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Screening heroin smokers attending community drug clinics for change in lung function: A cohort study

Nightingale, Rebecca, Mortimer, Kevin ORCID:, Giorgi, Emanuele, Walker, Paul P, Stolbrink, Marie, Byrne, Tara, Marwood, Kerry, Morrison-Griffiths, Sally, Renwick, Susan, Rylance, Jamie ORCID: and Burnhan, Hassan (2020) 'Screening heroin smokers attending community drug clinics for change in lung function: A cohort study'. CHEST Journal, Vol 157, Issue 3, pp. 484-486.

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Background: Heroin smokers have high rates of chronic obstructive pulmonary disease (COPD), respiratory morbidity, hospital admission and mortality. We assessed the natural history of symptoms and lung function in this population over time.
Methods: A cohort of heroin smokers with COPD was followed for 18-24 months. At baseline and follow-up, respiratory symptoms were measured by Medical Research Council Dyspnoea Scale (MRC) and COPD Assessment Tool (CAT), and post-bronchodilator spirometry was performed. Frequency of healthcare-seeking episodes was extracted from routine health records. Parametric, non-parametric and linear regression models were used to analyse the change in symptoms and lung function over time.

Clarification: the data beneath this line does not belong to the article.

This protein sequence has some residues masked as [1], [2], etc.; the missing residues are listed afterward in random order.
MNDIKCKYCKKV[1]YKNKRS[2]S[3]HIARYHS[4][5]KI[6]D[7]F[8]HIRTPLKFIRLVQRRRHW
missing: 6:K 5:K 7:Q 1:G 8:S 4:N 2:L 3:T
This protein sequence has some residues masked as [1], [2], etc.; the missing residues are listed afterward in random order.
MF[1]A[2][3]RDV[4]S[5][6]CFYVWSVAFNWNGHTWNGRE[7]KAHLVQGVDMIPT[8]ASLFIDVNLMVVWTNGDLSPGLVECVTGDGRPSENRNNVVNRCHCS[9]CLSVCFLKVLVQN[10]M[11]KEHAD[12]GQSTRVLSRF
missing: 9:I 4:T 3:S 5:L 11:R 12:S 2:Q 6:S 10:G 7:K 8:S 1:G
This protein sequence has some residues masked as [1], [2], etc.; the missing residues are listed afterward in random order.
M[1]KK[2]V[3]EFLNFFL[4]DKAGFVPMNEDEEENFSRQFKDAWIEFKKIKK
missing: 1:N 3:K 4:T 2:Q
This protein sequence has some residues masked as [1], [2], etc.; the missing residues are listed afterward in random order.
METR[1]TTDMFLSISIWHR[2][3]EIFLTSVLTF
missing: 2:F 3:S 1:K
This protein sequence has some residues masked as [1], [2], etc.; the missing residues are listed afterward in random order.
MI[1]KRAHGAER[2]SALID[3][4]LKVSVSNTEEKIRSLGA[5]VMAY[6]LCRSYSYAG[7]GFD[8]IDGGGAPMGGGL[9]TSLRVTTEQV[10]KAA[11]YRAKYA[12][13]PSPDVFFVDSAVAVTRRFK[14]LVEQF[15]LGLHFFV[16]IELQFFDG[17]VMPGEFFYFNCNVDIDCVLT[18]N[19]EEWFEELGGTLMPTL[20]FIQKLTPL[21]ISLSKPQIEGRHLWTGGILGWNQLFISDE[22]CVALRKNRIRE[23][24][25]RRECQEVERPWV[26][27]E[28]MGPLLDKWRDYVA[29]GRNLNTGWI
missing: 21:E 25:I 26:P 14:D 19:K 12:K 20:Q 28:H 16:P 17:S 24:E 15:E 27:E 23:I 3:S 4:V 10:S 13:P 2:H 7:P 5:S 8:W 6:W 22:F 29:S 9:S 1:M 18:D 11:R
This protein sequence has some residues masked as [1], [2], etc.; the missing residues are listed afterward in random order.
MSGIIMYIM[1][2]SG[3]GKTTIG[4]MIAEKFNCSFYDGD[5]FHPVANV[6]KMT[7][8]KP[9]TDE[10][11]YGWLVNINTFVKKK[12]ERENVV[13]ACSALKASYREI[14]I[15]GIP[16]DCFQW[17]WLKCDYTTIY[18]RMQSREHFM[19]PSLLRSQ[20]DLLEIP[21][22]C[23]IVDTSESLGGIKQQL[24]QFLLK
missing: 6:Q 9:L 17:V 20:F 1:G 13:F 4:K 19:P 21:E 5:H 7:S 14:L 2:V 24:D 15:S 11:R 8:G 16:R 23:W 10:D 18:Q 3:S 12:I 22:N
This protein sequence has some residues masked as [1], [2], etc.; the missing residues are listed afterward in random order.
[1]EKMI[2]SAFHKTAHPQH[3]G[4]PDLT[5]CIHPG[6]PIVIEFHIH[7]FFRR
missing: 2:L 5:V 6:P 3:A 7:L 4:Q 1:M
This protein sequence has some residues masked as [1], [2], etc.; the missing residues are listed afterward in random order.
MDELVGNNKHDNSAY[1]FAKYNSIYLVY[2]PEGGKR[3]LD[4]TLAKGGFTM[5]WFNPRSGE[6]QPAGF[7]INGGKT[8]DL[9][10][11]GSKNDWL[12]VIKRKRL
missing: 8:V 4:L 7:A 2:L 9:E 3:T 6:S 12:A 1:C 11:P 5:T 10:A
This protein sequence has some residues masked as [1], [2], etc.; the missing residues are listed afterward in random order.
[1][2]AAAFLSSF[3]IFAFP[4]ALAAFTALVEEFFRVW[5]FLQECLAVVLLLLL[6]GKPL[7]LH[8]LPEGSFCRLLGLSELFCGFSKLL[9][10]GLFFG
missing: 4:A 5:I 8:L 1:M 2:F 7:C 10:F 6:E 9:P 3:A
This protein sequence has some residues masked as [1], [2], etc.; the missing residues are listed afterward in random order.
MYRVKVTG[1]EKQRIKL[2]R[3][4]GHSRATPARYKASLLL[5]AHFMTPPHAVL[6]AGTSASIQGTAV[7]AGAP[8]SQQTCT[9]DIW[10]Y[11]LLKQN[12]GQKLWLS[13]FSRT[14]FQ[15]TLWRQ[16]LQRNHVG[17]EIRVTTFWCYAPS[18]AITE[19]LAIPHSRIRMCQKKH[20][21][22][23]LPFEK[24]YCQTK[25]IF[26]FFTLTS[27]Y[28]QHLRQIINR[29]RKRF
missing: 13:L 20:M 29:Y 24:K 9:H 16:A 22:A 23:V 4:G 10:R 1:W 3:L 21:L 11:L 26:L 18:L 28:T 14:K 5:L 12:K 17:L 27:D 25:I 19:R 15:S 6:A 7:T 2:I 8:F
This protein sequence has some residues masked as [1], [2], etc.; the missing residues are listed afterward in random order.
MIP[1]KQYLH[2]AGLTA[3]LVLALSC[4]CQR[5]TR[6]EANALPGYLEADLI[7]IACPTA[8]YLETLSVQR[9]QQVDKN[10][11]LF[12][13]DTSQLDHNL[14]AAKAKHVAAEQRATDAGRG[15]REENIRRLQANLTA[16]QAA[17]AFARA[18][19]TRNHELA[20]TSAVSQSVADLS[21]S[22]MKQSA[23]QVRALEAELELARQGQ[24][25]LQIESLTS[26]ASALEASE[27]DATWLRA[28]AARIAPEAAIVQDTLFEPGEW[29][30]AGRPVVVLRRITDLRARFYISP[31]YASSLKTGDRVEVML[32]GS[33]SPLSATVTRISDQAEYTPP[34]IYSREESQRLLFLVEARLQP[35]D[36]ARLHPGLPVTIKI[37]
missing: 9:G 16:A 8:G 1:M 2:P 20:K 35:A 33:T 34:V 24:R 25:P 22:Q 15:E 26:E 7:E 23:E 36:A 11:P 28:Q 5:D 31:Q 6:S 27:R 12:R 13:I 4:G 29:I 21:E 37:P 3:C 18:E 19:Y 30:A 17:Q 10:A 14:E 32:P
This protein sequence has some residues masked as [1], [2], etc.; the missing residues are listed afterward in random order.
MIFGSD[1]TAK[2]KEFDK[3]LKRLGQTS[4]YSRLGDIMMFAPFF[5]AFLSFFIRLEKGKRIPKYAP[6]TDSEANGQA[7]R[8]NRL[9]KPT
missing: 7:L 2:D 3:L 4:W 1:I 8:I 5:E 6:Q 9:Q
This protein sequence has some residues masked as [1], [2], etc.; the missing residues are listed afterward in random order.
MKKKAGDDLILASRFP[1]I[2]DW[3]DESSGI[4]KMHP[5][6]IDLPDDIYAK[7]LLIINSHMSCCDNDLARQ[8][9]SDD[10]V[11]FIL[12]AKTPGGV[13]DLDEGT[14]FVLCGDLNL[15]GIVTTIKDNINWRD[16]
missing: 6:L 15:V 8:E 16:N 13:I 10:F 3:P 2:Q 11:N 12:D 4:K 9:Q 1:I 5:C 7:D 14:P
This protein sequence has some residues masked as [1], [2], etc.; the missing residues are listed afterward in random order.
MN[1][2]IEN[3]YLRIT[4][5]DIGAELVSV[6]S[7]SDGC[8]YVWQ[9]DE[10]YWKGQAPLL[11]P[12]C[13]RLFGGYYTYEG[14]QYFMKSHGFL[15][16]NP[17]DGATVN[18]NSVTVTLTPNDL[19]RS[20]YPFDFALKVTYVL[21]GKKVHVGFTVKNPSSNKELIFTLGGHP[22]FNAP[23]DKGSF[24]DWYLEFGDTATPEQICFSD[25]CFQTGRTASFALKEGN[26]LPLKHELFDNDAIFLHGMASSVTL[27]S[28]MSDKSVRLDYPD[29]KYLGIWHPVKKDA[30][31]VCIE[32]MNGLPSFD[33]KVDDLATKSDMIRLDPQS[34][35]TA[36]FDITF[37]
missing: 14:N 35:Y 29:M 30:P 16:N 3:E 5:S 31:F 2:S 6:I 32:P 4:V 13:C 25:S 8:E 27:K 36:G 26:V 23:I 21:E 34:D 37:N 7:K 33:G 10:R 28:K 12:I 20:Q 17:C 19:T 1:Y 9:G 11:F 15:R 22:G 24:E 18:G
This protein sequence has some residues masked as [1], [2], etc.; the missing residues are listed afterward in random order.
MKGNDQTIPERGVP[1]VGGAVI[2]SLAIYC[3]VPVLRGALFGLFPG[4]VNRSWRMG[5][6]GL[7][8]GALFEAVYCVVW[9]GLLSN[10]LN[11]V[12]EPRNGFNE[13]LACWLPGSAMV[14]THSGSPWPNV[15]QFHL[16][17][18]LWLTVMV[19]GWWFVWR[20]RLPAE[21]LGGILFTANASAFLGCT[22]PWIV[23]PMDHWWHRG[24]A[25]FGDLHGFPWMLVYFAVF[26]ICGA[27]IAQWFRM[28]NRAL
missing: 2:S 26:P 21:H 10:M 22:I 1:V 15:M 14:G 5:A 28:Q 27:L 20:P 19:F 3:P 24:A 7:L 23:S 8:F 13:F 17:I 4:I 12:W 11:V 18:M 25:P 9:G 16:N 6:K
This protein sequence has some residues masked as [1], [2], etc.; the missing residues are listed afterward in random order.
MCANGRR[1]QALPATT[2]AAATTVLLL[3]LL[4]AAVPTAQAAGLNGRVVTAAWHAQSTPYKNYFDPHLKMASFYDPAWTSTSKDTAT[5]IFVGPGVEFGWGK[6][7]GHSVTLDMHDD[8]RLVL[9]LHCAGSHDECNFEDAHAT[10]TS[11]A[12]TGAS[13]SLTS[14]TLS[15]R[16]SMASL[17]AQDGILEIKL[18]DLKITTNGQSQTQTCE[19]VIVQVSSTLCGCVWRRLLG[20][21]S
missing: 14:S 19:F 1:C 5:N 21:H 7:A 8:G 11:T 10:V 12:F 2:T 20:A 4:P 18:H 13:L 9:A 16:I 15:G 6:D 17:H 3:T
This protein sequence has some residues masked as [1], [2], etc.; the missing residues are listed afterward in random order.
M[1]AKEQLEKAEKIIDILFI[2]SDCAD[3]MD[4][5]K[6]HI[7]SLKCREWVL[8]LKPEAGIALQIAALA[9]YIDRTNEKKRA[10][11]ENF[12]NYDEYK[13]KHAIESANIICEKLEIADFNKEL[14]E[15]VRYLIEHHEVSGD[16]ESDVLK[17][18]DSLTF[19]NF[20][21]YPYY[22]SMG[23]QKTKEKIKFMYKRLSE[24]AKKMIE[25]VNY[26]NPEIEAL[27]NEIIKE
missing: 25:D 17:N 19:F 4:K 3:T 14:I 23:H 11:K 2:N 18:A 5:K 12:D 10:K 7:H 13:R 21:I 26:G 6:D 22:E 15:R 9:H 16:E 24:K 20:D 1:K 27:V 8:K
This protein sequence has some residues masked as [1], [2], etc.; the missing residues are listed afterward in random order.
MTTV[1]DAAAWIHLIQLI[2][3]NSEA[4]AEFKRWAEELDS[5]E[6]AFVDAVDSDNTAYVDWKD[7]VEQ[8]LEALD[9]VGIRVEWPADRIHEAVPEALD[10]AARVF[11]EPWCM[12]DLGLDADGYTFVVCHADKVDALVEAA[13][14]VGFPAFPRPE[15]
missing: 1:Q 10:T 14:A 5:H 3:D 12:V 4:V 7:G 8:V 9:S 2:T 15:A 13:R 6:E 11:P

Results: Of 372 participants originally recruited, 161 were assessed at follow-up (mean age 51.0 [SD 5.3], 74 [46%] female) and 106 participants completed post bronchodilator spirometry. All participants were current or previous heroin smokers and 122 (75.8%) had smoked crack. Symptoms increased over time (MRC score by 0.48/year (p<0.001) and CAT score by 1.60/year (p<0.001). Forced expiratory volume in 1 second (FEV1) declined annually by 90ml (SD 190, p<0.001). This deterioration was not associated with change in tobacco or heroin smoking status or use of inhaled medications.
Conclusion: Heroin smokers experience a high and increasing burden of chronic respiratory symptoms, and a decline in FEV1 that exceeds the normal age-related decline observed amongst tobacco smokers with COPD and healthy non-smokers. Targeted COPD diagnostic and treatment services hosted within opiate substitution services could benefit this vulnerable, relatively inaccessible, and underserved group of people.

Item Type: Article
Subjects: QV Pharmacology > QV 4 General works
WF Respiratory System > Lungs > WF 600 Lungs
WM Psychiatry > WM 100 General works
Faculty: Department: Clinical Sciences & International Health > Clinical Sciences Department
Digital Object Identifer (DOI):
Depositing User: Debbie Jenkins
Date Deposited: 25 Nov 2019 09:39
Last Modified: 22 Nov 2020 02:02


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